But I think Hebrew will open that for me. And because it will grow in me the interest of studying the word of God even more. And I have done Hebrew before, but ... this time, it will be different because right now I am a pastor, and I am a family man of God. I’m a husband and a father. And all these things, I'll have to apply them to my own life. My own family. And I want to teach my family the Old Testament. So I think Hebrew will help me with it.

Q5

What wisdom from wise men has benefited your ministry?

I’ve learned a lot from these guys, from these friends the Lord has placed me with. Mainly, my friend who was instrumental in the study of history in this school, Brian [Biedebach]. I’ve learned a lot from him, and I think one thing that I have learned is never to give up. I don’t know how many times I think of giving up on this school. But when I think of how much he advised me — why it’s not good to give up. I’m very thankful for him.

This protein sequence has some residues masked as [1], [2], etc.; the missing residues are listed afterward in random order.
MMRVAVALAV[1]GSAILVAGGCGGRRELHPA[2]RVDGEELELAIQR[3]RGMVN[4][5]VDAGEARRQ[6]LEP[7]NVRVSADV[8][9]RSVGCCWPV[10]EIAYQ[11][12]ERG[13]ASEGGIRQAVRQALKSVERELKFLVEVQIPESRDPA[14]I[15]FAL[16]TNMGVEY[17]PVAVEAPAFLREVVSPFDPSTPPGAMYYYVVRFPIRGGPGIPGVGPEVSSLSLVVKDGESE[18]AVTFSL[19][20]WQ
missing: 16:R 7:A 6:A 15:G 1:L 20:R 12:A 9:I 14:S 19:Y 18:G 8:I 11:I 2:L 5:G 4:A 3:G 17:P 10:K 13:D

And also on the fact that when you are planting a church, it’s not going to be easy. You know, his words say that don’t expect it’s going to be easy, and hang in there. You know, and he said that probably, it will take two years for you to experience a growth, or maybe three or maybe four. You just have to stay there and be faithful in doing what you are doing.

And also one of the things that I learned from Brian is [you’ve] got to be faithful in preaching the Word. If I am faithful in preaching the Word, the Lord is going to bless the preaching of the Word. So those are the things that I have learned from Brian.

There are many other guys also who have impacted my life. Every time when I hit the wall, I go back to them to ask for wisdom, and I am grateful for the brothers in Christ.

Q6

What is your favorite memory at CAPA so far?

Since I am still here [laughs], I think just being together with these guys is just a wonderful experience, ‘cause, you know, most of these guys I never thought of being in same class now seated at the same desk with me. Some of these guys have got huge ministries, you know, like they're pastors of big churches, and they are respected quite a lot out there. And just sit down with them in the same classroom. It's just, you know, an amazing thing. So that will always stick out for me as a memory, and just the fellowship among us, and you know, that's what CAPA has done — it's to bring all of us together, as pastor[s]. And I think, by the grace of God, if we graduate, I think this relationship is going to grow to a point where our churches can interact as well.